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Prisoners have very low vitamin D and get TB, influenza, and depression

14 ng if prisoner for > 1 year: 26 ng if < 6 weeks - Nov 2014

90% < 20 ng if prisioner for > 1 year
Vitamin D deficiency and inadequacy in a correctional population
Nutrition: DOI: http://dx.doi.org/10.1016/j.nut.2014.10.010
Elizabeth T. Jacobs jacobse at email.arizona.edu, Charles J. Mullany

Highlights

  • Challenges exist in studying nutrition among inmates at correctional facilities.
  • Vitamin D is of critical importance to inmates given the potential for reduced UV exposure.
  • In the present study, Vitamin D deficiency was found to be present among inmates in a correctional facility located in a sun-replete area.
  • Measurement of inmates’ 25(OH)D status, and/or supplementation programs should be implemented at correctional facilities.

Objective
Adequate nutrition among inmates at correctional facilities may prevent a variety of diseases and conditions. Vitamin D is a nutrient of particular interest to incarcerated populations; however, research in this area is sparse. Therefore, we sought to assess vitamin D status among inmates in a prison in southern Arizona, a sun-replete region of the U.S.

Research Methods and Procedures
We conducted a cross-sectional study of circulating concentrations of 25(OH)D among short-term (Group 1; <6 weeks; n=29) and long-term (Group 2; >1 year; n=30) inmates at The Fourth Avenue Jail in Maricopa County (Phoenix) Arizona.

Results
The long-term inmates in Group 2 had statistically significantly lower levels of 25(OH)D (13.9 + 6.3 ng/ml) compared to Group 1 (25.9 + 12.4; p < 0.0001). Defining vitamin D deficiency as circulating concentrations of 25(OH)D < 20 ng/ml, 37.9% of inmates in Group 1 and 90.0% of those in Group 2 were deficient. After adjusting for body mass index and age, the odds ratio (95% CI) for deficiency in Group 2 was 18.7 (4.1-84.9) compared to Group 1.

Conclusions
This study demonstrates the presence of Vitamin D deficiency at the Fourth Avenue Jail in Maricopa County, AZ, particularly among inmates who have been housed at the facility for > 1 year. Because frank vitamin D deficiency is associated with a myriad of adverse health outcomes, consideration should be given to providing dietary or supplemental vitamin D to inmates at correctional facilities.


The vitamin D status of prison inmates - March 2014

PLoS One. 2014 Mar 5;9(3):e90623. doi: 10.1371/journal.pone.0090623. eCollection 2014.
Nwosu BU1, Maranda L2, Berry R3, Colocino B3, Flores CD Sr3, Folkman K3, Groblewski T4, Ruze P4.
1Division of Endocrinology, Department of Pediatrics, University of Massachusetts Medical School, Worcester, Massachusetts, United States of America.
2Department of Quantitative Health Sciences, University of Massachusetts Medical School, Worcester, Massachusetts, United States of America.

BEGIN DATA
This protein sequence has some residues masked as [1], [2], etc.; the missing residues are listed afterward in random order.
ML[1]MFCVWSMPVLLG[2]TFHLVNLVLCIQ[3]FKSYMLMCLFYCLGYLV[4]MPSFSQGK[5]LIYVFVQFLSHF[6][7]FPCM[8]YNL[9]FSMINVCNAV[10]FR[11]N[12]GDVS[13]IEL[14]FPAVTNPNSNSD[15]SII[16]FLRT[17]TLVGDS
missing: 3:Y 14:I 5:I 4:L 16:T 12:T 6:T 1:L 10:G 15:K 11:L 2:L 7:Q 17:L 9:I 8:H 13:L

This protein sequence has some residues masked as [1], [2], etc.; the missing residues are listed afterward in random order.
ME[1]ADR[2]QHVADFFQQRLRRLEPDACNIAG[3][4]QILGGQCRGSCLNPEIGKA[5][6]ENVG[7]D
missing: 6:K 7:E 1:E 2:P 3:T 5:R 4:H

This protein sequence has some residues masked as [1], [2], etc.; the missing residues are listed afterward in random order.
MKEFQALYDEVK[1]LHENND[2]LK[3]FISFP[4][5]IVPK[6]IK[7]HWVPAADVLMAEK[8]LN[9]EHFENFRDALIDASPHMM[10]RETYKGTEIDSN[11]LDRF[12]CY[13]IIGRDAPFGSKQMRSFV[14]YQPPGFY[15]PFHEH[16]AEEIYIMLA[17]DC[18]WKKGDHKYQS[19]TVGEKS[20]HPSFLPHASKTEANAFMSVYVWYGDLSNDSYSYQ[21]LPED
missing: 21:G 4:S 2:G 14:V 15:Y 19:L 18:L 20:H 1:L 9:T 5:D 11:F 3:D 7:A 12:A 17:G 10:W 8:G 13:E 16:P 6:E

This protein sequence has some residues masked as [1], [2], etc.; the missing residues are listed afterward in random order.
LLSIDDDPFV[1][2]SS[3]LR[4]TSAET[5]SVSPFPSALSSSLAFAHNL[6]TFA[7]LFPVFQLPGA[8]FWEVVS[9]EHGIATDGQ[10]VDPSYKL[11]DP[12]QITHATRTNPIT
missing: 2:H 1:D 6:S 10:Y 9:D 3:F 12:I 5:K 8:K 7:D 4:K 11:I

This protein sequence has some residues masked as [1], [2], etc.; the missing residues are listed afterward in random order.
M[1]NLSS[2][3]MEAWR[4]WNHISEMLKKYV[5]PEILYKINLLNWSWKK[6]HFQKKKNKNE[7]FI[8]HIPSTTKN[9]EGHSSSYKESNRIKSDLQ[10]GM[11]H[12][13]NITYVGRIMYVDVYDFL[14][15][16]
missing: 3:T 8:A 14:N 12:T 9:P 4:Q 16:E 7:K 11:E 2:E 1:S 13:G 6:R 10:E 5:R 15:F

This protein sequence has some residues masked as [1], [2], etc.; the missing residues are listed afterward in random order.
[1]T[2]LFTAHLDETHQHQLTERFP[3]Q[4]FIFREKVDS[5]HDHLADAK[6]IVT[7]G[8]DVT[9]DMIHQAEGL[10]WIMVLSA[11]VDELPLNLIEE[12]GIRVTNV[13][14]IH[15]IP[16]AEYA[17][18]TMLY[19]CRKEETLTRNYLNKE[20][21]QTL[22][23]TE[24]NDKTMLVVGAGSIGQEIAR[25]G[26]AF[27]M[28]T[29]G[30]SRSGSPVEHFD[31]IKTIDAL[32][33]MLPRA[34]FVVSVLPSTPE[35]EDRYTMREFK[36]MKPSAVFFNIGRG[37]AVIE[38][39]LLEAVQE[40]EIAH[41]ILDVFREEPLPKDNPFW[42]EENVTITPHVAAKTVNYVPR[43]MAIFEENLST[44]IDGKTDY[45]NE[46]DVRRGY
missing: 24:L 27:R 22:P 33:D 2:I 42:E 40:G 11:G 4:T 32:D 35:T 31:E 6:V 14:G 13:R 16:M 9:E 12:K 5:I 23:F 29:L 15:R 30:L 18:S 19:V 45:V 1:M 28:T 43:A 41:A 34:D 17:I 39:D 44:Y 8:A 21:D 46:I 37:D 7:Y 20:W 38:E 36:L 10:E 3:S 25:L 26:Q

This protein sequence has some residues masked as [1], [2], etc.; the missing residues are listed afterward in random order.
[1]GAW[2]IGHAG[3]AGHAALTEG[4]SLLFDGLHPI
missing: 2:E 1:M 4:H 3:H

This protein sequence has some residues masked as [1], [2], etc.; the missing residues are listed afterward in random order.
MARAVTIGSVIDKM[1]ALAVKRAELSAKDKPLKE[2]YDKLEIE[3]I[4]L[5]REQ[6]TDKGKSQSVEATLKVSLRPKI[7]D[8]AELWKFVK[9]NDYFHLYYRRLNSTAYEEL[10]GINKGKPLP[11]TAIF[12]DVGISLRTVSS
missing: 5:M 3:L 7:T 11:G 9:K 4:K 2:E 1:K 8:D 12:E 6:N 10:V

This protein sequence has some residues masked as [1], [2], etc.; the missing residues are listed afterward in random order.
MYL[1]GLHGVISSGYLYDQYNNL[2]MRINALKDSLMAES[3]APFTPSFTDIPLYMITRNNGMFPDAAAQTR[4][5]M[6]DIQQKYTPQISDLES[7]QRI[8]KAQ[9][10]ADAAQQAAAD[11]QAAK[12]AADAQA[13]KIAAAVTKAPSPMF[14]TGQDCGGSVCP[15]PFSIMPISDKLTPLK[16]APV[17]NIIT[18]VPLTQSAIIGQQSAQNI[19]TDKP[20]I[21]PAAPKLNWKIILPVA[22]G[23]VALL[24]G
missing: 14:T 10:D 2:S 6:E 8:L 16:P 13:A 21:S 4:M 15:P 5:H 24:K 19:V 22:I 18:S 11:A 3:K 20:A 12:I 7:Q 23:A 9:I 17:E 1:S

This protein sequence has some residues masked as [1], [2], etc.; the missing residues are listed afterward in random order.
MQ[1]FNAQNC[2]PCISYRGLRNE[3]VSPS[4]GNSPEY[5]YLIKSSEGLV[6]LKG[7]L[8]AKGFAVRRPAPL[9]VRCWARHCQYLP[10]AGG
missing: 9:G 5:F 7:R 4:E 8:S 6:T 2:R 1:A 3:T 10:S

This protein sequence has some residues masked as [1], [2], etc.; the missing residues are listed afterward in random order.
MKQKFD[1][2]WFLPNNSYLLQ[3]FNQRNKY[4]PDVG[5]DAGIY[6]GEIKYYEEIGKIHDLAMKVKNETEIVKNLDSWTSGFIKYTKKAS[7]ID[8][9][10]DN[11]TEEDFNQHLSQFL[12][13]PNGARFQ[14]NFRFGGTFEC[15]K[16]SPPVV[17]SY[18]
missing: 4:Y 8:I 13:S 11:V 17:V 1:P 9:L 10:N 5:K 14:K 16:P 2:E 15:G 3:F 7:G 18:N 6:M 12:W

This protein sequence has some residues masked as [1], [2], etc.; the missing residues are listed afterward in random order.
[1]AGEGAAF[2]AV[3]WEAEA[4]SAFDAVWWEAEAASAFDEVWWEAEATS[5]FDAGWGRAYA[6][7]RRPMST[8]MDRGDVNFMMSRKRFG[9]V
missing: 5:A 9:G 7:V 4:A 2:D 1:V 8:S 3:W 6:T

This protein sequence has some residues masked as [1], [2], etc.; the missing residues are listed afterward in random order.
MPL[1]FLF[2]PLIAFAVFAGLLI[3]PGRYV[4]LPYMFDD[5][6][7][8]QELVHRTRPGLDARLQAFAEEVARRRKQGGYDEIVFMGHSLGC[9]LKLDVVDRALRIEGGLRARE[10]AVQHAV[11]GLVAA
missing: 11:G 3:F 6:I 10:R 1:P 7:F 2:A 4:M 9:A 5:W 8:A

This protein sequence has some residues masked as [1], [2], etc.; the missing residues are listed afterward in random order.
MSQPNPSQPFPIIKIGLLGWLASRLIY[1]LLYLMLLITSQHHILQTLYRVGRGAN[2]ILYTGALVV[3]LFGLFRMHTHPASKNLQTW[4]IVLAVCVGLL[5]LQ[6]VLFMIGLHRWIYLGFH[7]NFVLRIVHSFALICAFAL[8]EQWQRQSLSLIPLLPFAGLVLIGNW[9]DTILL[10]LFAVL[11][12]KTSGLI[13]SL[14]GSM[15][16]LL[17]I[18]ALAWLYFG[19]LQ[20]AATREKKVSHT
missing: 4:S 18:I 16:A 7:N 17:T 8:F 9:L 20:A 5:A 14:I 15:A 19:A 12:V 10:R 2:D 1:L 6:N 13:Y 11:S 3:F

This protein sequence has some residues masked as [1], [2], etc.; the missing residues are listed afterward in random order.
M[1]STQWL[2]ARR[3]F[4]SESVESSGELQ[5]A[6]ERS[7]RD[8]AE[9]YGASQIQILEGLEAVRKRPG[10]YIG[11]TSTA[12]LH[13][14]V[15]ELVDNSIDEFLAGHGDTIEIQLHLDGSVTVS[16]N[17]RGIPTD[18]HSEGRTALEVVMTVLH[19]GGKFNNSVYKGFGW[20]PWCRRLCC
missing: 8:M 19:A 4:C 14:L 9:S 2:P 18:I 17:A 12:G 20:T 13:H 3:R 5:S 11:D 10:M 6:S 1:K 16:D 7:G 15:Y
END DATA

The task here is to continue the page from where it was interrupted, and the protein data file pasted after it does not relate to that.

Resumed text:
3Department of Correction, Massachusetts Partnership for Correctional Healthcare, Norton, Massachusetts, United States of America.
4Department of Family and Community Medicine, University of Massachusetts Medical School, Worcester, Massachusetts, United States of America.


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INTRODUCTION:
There is no comprehensive, systematic analysis of the vitamin D status of prisoners in the scientific literature.
OBJECTIVE:
To investigate the vitamin D status and its determinants in US prison inmates.
HYPOTHESIS:
Given the uniformity of dietary intake amongst inmates, vitamin D status will be determined by non-dietary factors such as skin pigmentation, security level-, and the duration of incarceration.
SUBJECTS AND METHODS:
A retrospective study of 526 inmates (males, n=502, age 48.6 ± 12.5 years; females, n=24, age 44.1 ± 12.2) in Massachusetts prisons. Vitamin D sufficiency, insufficiency, and deficiency were respectively defined as a 25(OH)D concentration 75 nmol/L; 50 to 75 nmol/L; and <50 nmol/L. The Massachusetts Department of Correction Statement of Nutritional Adequacy stated that each inmate received the recommended daily allowance of vitamin D daily. Security level of incarceration was designated as minimum, medium, and maximum. Racial groups were categorized as Black, white, Asian, and Others.
RESULTS:
Serum 25(OH)D levels peaked in summer and autumn, and decreased in winter and spring. Vitamin D deficiency occurred in 50.5% of blacks, 29.3% of whites, and 14.3% of Asian inmates (p=0.007). Black inmates had significantly lower serum 25(OH)D level than white inmates at the maximum security level (p=0.015), medium security level (p=0.001), but not at the minimum security level (p=0.40). After adjusting for covariates black inmates at a maximum security level had a four-fold higher risk for vitamin D deficiency than white inmates at the same security level (OR 3.9 95% CI 1.3-11.7.